In the third episode of Practical Tax, tax attorneys Steve Moskowitz and Liz Prehn discuss the Aggregation Rules within section 199A of the new tax law. If you have multiple business or rental properties, you may be able to combine them for tax calculations. Listen to the podcast to learn more!
Speaker 1: 00:00 I was having a drink with some friends and they were talking about taxes, something about 199A, and everyone was really excited. I got to tell you I was lost, and I wondered, “Am I missing out?”
Speaker 2: 00:11 You’re listening to Practical Tax, with tax attorney Steve Moskowitz.
Steve Moskowitz: 00:15 The new tax law has given us so much. And one of the things I want to talk about right now when doing the tax returns is something called the Aggregation Rules. But before you get into them, we need to know a brief summary of what kind of benefits are we dealing with. And this is all about our favorite code section 199A. Joining us right now, colleague, associate, friend Liz Prehn. We worked together for over 20 years. Liz?
Liz Prehn: 00:40 Thanks, Steve. This tax season, we’re making a really big push to identify clients that have multiple businesses or multiple rental properties because of how these Aggregation Rules come into play and the elections that need to be made now. How are you dealing with that Steve?
Steve Moskowitz: 00:58 And the Aggregation Rules will cause you a lot of aggravation if you don’t know about them and what to do. A little tax humor which you are used to from over the years. So basically when somebody gives you something nice, what do you say? Usually people would say, “More.” And that’s what the Aggregation Rules give us. What happens is, we know with 199A — and if you’re not familiar with 199A, I strongly suggest you listen to our previous podcast. But basically it lets you, if you qualify, take 80% of your profit as being taxable instead of 100%. That’s a big deal. But there’s all kinds of limitations. What happens with these limitations, you have the election, if you have multiple businesses, to aggregate and combine them, or not. You don’t have to combine all the businesses, you can combine two or more or any number. But watch out because once you decide to make the aggregation, you have to do it for the rest of your life, except if you have a new business, then you make a decision if you’d aggregate that business or not.
Steve Moskowitz: 02:02 Let’s have an example. Suppose we have a situation where Sally has an S Corp that makes a profit of $1 million. She would have a 199A deduction of the lesser of 20% of her QBI qualified business income, essentially profit, or 50% of the W2 wages, or 25% of the W2 wages and two and a half percent of the depreciation. Let’s assume that she goes ahead and pays herself at least $400,000, she meets the rules and instead of paying profit on the million, she only pays taxes on 800,000. She goes off to a tax seminar and she meets who will become the love of her life, Bob, but he’s not a corporation. He’s a sole proprietor and he makes $1 million profit too.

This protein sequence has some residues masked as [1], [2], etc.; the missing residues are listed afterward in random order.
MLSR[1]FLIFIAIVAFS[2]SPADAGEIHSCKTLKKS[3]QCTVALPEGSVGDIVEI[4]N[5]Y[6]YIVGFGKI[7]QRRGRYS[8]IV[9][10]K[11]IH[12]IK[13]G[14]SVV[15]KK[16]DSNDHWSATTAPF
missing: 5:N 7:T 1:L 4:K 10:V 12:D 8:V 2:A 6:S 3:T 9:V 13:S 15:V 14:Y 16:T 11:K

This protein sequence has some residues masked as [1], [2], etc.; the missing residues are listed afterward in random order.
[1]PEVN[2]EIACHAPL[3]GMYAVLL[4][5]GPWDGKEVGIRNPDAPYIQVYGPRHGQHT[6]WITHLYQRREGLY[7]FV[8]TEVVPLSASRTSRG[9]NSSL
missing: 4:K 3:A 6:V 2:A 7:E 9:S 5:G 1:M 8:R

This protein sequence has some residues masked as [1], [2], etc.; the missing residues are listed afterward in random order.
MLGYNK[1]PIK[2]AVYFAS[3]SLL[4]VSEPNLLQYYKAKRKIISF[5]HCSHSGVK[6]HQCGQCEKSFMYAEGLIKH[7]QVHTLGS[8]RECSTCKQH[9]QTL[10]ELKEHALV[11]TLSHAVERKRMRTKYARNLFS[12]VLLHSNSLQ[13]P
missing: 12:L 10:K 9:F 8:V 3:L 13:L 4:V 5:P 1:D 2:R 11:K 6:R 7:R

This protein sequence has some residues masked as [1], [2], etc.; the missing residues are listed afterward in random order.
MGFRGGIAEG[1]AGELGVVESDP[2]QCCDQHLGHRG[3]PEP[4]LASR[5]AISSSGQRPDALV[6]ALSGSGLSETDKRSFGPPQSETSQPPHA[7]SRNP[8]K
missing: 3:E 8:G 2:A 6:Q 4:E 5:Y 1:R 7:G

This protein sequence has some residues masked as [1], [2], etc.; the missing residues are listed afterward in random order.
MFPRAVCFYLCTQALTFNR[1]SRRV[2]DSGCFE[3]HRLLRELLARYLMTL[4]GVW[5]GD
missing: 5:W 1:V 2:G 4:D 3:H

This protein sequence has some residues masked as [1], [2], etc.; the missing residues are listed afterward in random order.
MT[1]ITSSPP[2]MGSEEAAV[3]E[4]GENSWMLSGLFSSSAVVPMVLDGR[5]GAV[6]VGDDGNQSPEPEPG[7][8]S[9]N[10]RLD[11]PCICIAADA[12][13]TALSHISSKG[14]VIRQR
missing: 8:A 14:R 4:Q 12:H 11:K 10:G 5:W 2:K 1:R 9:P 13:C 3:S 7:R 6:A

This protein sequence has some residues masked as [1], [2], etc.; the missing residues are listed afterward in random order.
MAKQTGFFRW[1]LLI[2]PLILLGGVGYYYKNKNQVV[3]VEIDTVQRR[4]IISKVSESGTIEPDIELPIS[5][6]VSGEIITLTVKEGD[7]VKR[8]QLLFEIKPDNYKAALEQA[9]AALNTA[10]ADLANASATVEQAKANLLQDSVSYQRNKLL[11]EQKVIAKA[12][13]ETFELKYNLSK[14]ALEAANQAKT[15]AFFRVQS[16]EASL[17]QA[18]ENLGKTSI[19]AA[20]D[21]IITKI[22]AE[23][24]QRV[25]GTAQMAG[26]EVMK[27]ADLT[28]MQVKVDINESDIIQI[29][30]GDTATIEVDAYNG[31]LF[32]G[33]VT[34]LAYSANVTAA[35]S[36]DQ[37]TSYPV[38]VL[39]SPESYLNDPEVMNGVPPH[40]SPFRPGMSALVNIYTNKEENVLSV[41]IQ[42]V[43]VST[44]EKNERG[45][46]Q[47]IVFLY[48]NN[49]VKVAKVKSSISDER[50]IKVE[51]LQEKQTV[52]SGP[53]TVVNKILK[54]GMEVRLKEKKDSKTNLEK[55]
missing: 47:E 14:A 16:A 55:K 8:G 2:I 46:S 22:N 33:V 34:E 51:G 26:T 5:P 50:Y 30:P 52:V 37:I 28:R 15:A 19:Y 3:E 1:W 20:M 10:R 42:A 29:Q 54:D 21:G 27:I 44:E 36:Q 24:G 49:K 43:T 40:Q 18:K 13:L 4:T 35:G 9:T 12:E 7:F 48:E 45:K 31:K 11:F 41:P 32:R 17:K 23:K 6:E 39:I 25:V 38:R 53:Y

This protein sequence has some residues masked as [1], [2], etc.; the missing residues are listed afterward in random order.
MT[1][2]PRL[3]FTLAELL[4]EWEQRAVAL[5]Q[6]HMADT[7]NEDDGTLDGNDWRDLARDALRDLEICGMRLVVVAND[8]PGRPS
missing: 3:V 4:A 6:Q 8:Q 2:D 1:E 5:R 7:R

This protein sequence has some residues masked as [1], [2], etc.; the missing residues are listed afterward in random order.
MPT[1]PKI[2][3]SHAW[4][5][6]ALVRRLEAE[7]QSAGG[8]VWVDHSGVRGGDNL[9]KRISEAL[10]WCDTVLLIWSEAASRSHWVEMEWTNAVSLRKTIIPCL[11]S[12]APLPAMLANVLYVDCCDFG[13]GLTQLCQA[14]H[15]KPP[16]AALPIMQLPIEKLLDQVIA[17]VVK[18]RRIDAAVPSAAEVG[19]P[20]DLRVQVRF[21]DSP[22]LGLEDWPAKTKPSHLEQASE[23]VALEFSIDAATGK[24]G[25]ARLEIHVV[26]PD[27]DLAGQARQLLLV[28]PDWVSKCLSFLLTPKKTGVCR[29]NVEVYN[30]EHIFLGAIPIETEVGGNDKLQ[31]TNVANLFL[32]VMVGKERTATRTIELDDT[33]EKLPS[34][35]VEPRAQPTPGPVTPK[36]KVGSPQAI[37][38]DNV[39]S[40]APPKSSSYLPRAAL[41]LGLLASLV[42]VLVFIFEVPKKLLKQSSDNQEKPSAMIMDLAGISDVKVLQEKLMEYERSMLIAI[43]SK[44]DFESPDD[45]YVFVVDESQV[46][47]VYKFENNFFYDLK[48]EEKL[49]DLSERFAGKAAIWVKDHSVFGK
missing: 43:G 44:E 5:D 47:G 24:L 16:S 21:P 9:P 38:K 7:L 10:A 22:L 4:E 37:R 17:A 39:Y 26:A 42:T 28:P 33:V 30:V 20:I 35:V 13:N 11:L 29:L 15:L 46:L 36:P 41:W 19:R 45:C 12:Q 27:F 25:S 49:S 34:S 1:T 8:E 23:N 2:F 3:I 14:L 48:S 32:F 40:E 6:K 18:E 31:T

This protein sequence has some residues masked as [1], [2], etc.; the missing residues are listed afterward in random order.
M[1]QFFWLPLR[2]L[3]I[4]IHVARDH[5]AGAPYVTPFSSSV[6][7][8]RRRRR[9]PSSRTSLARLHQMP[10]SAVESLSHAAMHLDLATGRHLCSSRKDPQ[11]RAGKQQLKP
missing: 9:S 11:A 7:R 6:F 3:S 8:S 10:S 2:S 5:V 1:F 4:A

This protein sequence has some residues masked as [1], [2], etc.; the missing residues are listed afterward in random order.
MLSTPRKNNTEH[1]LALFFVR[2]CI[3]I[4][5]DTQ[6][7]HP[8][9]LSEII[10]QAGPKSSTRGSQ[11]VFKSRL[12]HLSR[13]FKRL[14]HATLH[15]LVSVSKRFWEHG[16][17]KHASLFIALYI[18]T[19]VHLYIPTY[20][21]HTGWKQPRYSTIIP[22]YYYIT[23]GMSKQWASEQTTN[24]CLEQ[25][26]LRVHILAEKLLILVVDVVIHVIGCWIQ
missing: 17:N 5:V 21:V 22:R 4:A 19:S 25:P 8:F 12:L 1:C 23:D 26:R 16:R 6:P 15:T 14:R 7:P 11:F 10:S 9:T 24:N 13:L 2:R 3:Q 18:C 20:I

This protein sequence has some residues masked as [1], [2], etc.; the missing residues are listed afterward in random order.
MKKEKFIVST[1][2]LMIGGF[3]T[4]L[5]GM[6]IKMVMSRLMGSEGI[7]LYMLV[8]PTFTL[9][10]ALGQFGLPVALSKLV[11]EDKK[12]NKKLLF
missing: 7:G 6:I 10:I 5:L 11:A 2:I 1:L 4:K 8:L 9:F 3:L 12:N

Steve Moskowitz: 02:56 How much 199A does she get? Zero, because a sole proprietor can pay himself W2 wages. Poor Bob has stopped paying taxes on a million. Bob and Sally fall in love, get married, they decide to aggregate. Now Sally pays herself a salary of 800,000 out of the million profit, and now they get to deduct 20% on the both businesses. By the way, you don’t have to marry to do that. Bob could do that as well if both the businesses belong to him. But that’s just an example of the power of this. And also with real estate what’s important is a real estate business is entitled to 199A, but a real estate investment is not. So what’s the difference between an investment and a business? There’s a lot of things. Well, it’s way beyond the scope of this podcast, but one of the things the government looks at is how many properties are you managing.
Steve Moskowitz: 03:57 The more properties you’re managing, the more it appears that the activity is a business. With the Aggregation Rules you’re putting together your various rental properties. And that would help. And again, there’s lots and lots of examples here on the Aggregation Rules, but this is something where… And you don’t just sit down and figure it out for this year, you have to get out your crystal ball, put on your swami hat and decide, is this going to be good for the upcoming year? You’d actually want to go ahead and do some calculations, some estimate. How do I think my businesses are going in the future? Because, remember once you make this election, you can’t change it. So again, do we want to do this or not? And you do your calculations based on this year and your best guesses on upcoming years. Lots of decisions to make. And also, like everything else, there’s rules here that you have to go ahead and follow. But if you know the rules, then you go ahead and qualify for aggregation. And as we know from some of our clients is to save this tremendous money.
Liz Prehn: 05:02 Steve, I think just in our practice… I know in our practice and tax practices around the country, a lot of tax extensions are being filed for the March deadline and the April deadline because there’s a lot of decisions that need to be made. There’s a lot of back records that need to be looked at and so people can really benefit if they can.
Steve Moskowitz: 05:22 That’s right. Again, you have the ability to pay tax on only 80% of your profit instead of 100%, but you have to watch out for all these limitations, know about them. The job of a tax attorney is to get you around as many of them as possible and have these benefits. Oftentimes by making a very small change in your business, you can have a huge deduction that otherwise you won’t get.